There is a general conception amongst many business users and clients that when it looks complete, it is almost complete. As you likely know, this is far from the truth. One can have it looking nice, but with no backend and some users think that making it look nice is 80% of the work, not 20% (or the other 80%).
Countless developers can tell horror stories of this - getting a mockup of the pages done in Microsoft Word using screen shots of some other tool, and the client saying "so, you've almost got it done?"
You need to pace it so that all parts are done when its done. Trying to do all the backend first and then all the front end will lead to the end user thinking you're not doing anything and asking why you are getting paid when there is nothing to show for it. On the other hand, front end first and you'll find the end user making niggling changes and consuming all our time.
The worst case with a 'one first and the the other' is when you get to the other part, you find that it doesn't fit the design at all.
Thus, build both. Show progress in the front end, make the back end work with what you are building. In many cases its a good idea to deliver incremental builds and make sure you're making what the client wants (this gets into Agile). Going too long with out 'visible advances' can hurt the client relationship (this is for both cases of 'everything looks done early' and 'nothing is done until the very end' - its hard for the client to see the framework being written or the unit tests or data sanitization as progress).
Joel wrote about this in The Iceberg Secret, Revealed:
Important Corollary Two. If you show a nonprogrammer a screen which has a user interface which is 100% beautiful, they will think the program is almost done.
People who aren't programmers are just looking at the screen and seeing some pixels. And if the pixels look like they make up a program which does something, they think "oh, gosh, how much harder could it be to make it actually work?"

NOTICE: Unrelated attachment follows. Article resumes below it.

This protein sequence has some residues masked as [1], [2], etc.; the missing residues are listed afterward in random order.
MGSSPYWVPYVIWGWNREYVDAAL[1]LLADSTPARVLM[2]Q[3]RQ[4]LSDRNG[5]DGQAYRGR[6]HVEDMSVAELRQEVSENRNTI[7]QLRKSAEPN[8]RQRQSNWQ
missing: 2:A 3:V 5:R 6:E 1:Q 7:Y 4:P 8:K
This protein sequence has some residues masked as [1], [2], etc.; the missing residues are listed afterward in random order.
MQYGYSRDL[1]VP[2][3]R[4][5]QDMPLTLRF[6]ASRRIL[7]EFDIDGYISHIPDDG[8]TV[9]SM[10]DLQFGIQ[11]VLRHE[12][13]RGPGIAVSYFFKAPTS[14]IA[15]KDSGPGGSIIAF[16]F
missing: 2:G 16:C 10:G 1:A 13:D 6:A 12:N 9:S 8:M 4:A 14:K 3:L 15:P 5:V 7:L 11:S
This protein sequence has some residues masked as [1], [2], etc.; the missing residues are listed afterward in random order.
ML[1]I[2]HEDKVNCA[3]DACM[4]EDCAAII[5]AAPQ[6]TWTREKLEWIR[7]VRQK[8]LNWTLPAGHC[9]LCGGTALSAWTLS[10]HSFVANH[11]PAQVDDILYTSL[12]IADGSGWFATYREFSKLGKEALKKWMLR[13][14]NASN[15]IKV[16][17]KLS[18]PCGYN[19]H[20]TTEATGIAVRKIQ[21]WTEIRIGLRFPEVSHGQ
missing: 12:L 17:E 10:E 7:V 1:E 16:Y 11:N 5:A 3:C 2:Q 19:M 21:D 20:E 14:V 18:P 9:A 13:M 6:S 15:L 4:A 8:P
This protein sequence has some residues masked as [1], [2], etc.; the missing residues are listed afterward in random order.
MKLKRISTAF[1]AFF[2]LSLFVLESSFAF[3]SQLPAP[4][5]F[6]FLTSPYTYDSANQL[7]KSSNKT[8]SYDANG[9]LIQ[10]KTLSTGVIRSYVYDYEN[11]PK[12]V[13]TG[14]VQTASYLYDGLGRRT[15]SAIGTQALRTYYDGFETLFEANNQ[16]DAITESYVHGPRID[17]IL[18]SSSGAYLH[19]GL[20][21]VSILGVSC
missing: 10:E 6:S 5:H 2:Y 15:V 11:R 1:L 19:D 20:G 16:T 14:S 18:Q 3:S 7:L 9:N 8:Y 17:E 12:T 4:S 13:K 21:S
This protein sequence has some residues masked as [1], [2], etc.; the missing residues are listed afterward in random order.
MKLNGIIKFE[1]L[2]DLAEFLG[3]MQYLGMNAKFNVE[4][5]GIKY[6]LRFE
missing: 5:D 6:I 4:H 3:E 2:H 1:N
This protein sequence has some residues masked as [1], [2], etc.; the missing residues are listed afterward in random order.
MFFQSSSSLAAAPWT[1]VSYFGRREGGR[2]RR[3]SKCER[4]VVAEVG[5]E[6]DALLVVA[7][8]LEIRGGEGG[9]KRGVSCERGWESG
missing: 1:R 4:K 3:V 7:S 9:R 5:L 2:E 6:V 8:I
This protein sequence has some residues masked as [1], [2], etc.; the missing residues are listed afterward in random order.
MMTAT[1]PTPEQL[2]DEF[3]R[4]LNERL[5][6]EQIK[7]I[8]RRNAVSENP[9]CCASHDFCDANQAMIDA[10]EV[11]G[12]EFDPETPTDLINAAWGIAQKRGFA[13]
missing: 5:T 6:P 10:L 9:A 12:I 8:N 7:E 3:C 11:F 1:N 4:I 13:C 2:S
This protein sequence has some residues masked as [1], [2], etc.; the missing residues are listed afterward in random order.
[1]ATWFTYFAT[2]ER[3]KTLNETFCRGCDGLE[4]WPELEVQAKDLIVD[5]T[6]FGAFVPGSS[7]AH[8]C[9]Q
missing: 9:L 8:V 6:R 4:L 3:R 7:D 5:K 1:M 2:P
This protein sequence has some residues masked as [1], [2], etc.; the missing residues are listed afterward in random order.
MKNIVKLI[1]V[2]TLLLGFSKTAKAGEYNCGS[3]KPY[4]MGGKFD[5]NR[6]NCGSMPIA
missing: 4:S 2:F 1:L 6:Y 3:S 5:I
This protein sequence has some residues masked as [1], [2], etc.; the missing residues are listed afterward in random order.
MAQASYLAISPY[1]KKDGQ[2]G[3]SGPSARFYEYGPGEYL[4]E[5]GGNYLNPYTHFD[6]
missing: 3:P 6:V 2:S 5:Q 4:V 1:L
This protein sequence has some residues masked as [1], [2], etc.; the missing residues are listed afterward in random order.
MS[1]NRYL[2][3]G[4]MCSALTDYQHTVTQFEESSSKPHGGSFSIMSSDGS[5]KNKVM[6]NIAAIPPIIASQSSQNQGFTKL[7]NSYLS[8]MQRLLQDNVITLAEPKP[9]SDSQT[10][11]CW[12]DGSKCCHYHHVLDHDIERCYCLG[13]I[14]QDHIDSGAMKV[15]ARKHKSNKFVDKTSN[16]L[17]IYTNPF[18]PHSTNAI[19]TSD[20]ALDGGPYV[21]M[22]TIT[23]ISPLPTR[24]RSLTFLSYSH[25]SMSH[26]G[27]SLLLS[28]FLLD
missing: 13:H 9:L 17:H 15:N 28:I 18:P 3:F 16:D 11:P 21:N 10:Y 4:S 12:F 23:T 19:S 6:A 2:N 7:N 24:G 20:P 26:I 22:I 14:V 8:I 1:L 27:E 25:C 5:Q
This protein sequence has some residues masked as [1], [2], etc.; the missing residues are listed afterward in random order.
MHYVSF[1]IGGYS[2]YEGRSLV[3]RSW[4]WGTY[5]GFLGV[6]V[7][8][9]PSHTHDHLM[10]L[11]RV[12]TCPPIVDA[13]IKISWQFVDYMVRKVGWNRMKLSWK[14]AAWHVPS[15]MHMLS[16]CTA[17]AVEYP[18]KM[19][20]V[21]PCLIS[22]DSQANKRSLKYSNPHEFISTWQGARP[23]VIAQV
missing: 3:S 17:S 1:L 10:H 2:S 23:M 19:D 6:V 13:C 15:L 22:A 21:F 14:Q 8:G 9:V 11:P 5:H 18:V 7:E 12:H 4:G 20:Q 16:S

The big risk here is that if you mock up the UI first, presumably so you can get some conversations going with the customer, then everybody's going to think you're almost done. And then when you spend the next year working "under the covers," so to speak, nobody will really see what you're doing and they'll think it's nothing.
This is again reiterated in the blog post Don't make the Demo look Done which has this helpful graph:
Note here the two options generally reflect the 'get the ui done' (and then the expectation is that you'll be done soon) and 'get the backend done' (and then the customer is worried about you missing the deadline).
How 'done' something looks should match how 'done' something is.
Every software developer has experienced this many times in their career. But desktop publishing tools lead to the same headache for tech writers--if you show someone a rough draft that's perfectly fonted and formatted, they see it as more done than you'd like. We need a match between where we are and where others perceive we are.
This article also brings up an important point about the type of feedback you get with different levels of doneness of the user interface. If you have something that looks complete, you're more likely to get feedback about "could you change the font" than "this layout doesn't work - there are too many tabs."
For those who are fighting with this in the Java Swing world, there's a look and feel called Napkin which makes it so that the UI doesn't look complete (even if it is).
The key here is to make it so that it doesn't look done. Having the UI look complete is a signal to many business users that the application is complete (even if its just a few static pages without any logic behind it or something built in an interface builder).
Further reading (and links from article):